She was this close

photo by  Katrina Y

photo by Katrina Y

In June of 2012, Janet and her partner learned there was something wrong with their baby. On July 6, they ended the pregnancy to spare their daughter's suffering. "I struggle with the decision," she writes. "I struggle with talking to our living children about her and about death. And I struggle with the universe." Please welcome Janet as our guest writer today.

Let me go, mama, she whispers. If I were your living daughter, you would be letting go.

That's true, I think. She would be nearly four.
She would no longer cling to my hand or hide behind me when she feels shy.
She would grab my hand less, I think, but would not pull away when I reached for hers.
She would still fit in my lap. But she would be off at pre-K—learning and exploring and chiming it at dinner about her adventures away from me.

I read once that parenting is the ultimate exercise in letting go. 

I know, baby girl. You cannot stay my baby forever, can you? Yet ...

The imaginary would-haves, could-haves and heart-breaking-should-haves are gathering dust. I simply don't pick them up any more. It feels almost silly or indulgent to wonder if she would have liked art or music or getting dirty. To think about her first day of kindergarten.

My grief no longer tears through my like a tornado. Its edges have been filed down and it lands more with a heavy thud. This grief has aged. I still cry. When I do, she feels close. But what used to choke me has mellowed. Parenting a dead child is, at best, impossible. So how is it possible to let go? Perhaps it is about healing and breathing and letting her memory shift into something new. Not to fade. Never to fade. For this grief to move to the shadows and the broken parts of me to fuse in lumpy crooked lines.

There are days I miss that early grief. She was this close. She was.

But she is right.

I blow a kiss to the sky.


We had a yard sale the day I took the pregnancy test. I squirrelled away the things we would still need for you, our third child.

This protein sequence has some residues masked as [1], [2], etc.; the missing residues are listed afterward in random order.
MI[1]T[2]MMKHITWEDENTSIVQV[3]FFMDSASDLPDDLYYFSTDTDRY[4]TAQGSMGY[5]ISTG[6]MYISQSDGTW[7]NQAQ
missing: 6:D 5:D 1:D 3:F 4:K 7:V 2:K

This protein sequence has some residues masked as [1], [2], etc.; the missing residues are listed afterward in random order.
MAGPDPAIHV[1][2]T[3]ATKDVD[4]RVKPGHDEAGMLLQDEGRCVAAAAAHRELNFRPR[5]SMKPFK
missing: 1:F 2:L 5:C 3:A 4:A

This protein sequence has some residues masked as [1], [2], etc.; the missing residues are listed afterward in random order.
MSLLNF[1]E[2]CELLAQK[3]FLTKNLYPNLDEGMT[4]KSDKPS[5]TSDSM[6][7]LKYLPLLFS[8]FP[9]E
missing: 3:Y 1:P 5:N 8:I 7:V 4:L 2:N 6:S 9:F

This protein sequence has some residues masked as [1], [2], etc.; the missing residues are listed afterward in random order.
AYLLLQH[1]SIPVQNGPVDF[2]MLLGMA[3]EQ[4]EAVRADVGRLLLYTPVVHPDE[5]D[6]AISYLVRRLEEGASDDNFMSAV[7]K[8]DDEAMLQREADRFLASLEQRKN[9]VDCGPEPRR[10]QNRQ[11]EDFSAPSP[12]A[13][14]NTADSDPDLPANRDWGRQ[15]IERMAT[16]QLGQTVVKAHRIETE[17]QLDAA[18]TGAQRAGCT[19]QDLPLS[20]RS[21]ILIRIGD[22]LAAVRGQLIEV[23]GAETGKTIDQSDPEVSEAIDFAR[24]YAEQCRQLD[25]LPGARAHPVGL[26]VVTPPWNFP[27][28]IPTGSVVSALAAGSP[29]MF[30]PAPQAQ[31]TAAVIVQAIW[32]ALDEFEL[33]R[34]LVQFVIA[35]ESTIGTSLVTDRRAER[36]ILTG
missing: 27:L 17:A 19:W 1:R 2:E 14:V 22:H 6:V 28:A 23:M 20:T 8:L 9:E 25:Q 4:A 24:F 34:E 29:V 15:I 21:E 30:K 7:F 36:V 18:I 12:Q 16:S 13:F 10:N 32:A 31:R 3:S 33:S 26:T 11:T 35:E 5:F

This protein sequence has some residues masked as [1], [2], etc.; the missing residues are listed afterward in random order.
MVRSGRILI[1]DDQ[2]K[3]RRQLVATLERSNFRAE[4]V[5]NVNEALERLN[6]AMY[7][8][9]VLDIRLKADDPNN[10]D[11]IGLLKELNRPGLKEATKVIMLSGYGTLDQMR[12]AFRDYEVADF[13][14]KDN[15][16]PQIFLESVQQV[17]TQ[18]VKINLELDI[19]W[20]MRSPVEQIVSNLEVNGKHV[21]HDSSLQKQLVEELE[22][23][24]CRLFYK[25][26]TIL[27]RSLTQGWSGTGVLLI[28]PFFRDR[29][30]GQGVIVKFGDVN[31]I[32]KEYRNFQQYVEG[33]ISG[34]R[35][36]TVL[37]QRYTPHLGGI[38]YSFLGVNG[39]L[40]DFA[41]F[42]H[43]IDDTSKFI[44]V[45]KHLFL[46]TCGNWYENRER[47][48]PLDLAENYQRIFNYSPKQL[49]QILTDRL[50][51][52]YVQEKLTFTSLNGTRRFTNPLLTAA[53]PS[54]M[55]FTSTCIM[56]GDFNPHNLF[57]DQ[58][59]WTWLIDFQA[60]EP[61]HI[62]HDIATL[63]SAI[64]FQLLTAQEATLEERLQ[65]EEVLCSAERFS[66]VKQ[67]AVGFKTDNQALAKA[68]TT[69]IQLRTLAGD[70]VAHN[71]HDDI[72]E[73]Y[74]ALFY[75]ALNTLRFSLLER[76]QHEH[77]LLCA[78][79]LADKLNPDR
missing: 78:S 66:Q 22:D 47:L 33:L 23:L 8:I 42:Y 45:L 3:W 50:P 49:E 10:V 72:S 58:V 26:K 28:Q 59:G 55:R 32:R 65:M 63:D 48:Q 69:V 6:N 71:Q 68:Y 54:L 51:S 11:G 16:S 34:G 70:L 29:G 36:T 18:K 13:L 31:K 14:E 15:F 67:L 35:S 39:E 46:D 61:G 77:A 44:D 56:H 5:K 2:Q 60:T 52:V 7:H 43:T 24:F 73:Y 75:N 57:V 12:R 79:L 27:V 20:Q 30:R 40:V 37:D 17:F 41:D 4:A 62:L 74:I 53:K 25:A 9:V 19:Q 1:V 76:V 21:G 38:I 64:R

Having grown up with two older brothers, I had always romanticized a house of women and girls. We would be that house, and I was thrilled. Dominating bathroom counters and get-ready times. Un-shy about tampons and maxi-pads and midol. Borrowing clothes and scents and make-up secrets while the bewildered males looked on.

Instead, you died.

A baby boy took your place as the punctuated end of our family. We are dominated by baseball gloves and cars and trucks, fart jokes and light sabers.

I miss the us you would have been.


"Nothing good can come from continuing this pregnancy." —our fetal echocardiogram

The anniversaries of you line up like dominoes.

The bad ultrasound
The genetic results
The fetal echocardiogram
The decision
The end


We lived in a community with a renowned 4th of July parade. The kind where you leave your lawn chairs out at 5:00 AM to claim your curbside spot. Fire trucks, locals chucking tootsie rolls and suckers into the crowds, unicycles, boy/girl scout troops, high school marching bands, squirt guns, neighborhood floats.

We went that year, after getting your death sentence the day before from the head of pediatric cardiology. Nothing good can come from continuing this pregnancy. I went to the to get the luminaria insertion for my "Termination for Medical Reasons" (TFMR) the very next day.

I am still astounded that tragedy didn't stop the clock. That, as you face the unimaginable, there are hours and days to pass, to fill and refill and refill. Years later, the summer and the cycle of loss make the days into scabs to be scraped, revealing the rough edges of my hardened scars.

I know, baby girl. You cannot stay my baby forever, can you? Yet ...


Is your grief linked with a season? Do the dates line up like dominoes? And your anxiety too? Do you feel relief when the dates marking your loss are over?